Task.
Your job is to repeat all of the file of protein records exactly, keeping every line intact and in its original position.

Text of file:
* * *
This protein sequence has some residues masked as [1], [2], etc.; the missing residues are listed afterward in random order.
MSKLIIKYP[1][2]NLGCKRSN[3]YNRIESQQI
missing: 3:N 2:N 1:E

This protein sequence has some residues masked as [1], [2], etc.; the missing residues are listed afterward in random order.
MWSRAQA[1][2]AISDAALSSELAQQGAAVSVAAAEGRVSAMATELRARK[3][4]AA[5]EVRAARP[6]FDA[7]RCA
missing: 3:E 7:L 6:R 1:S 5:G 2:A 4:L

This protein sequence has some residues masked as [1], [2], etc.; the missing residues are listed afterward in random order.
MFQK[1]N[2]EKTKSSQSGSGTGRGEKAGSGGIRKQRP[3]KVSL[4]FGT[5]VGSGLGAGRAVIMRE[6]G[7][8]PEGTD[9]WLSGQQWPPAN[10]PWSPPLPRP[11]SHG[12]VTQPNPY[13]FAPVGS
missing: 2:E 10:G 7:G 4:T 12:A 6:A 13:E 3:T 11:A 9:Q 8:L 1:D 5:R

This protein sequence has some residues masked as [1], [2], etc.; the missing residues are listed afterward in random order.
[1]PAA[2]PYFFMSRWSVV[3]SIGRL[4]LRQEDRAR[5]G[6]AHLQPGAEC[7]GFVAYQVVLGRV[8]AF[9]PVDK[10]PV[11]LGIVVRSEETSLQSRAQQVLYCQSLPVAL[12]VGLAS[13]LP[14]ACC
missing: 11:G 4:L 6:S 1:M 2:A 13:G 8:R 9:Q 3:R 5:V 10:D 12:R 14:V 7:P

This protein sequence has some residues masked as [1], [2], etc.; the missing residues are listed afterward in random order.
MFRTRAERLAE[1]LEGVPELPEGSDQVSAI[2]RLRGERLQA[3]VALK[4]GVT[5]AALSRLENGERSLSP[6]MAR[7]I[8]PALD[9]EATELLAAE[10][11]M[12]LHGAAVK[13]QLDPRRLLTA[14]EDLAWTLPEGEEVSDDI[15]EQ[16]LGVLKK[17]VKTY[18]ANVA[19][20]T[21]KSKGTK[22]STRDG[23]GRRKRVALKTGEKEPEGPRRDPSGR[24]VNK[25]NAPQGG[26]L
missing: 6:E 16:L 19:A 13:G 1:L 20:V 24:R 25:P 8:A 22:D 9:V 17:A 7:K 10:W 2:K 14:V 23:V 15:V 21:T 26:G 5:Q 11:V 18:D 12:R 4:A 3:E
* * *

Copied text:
This protein sequence has some residues masked as [1], [2], etc.; the missing residues are listed afterward in random order.
MSKLIIKYP[1][2]NLGCKRSN[3]YNRIESQQI
missing: 3:N 2:N 1:E

This protein sequence has some residues masked as [1], [2], etc.; the missing residues are listed afterward in random order.
MWSRAQA[1][2]AISDAALSSELAQQGAAVSVAAAEGRVSAMATELRARK[3][4]AA[5]EVRAARP[6]FDA[7]RCA
missing: 3:E 7:L 6:R 1:S 5:G 2:A 4:L

This protein sequence has some residues masked as [1], [2], etc.; the missing residues are listed afterward in random order.
MFQK[1]N[2]EKTKSSQSGSGTGRGEKAGSGGIRKQRP[3]KVSL[4]FGT[5]VGSGLGAGRAVIMRE[6]G[7][8]PEGTD[9]WLSGQQWPPAN[10]PWSPPLPRP[11]SHG[12]VTQPNPY[13]FAPVGS
missing: 2:E 10:G 7:G 4:T 12:A 6:A 13:E 3:T 11:A 9:Q 8:L 1:D 5:R

This protein sequence has some residues masked as [1], [2], etc.; the missing residues are listed afterward in random order.
[1]PAA[2]PYFFMSRWSVV[3]SIGRL[4]LRQEDRAR[5]G[6]AHLQPGAEC[7]GFVAYQVVLGRV[8]AF[9]PVDK[10]PV[11]LGIVVRSEETSLQSRAQQVLYCQSLPVAL[12]VGLAS[13]LP[14]ACC
missing: 11:G 4:L 6:S 1:M 2:A 13:G 8:R 9:Q 3:R 5:V 10:D 12:R 14:V 7:P

This protein sequence has some residues masked as [1], [2], etc.; the missing residues are listed afterward in random order.
MFRTRAERLAE[1]LEGVPELPEGSDQVSAI[2]RLRGERLQA[3]VALK[4]GVT[5]AALSRLENGERSLSP[6]MAR[7]I[8]PALD[9]EATELLAAE[10][11]M[12]LHGAAVK[13]QLDPRRLLTA[14]EDLAWTLPEGEEVSDDI[15]EQ[16]LGVLKK[17]VKTY[18]ANVA[19][20]T[21]KSKGTK[22]STRDG[23]GRRKRVALKTGEKEPEGPRRDPSGR[24]VNK[25]NAPQGG[26]L
missing: 6:E 16:L 19:A 13:G 1:L 20:V 24:R 25:P 8:A 22:D 9:V 17:A 7:K 10:W 2:K 14:V 23:V 15:V 21:T 26:G 5:Q 11:V 18:D 12:R 4:A 3:E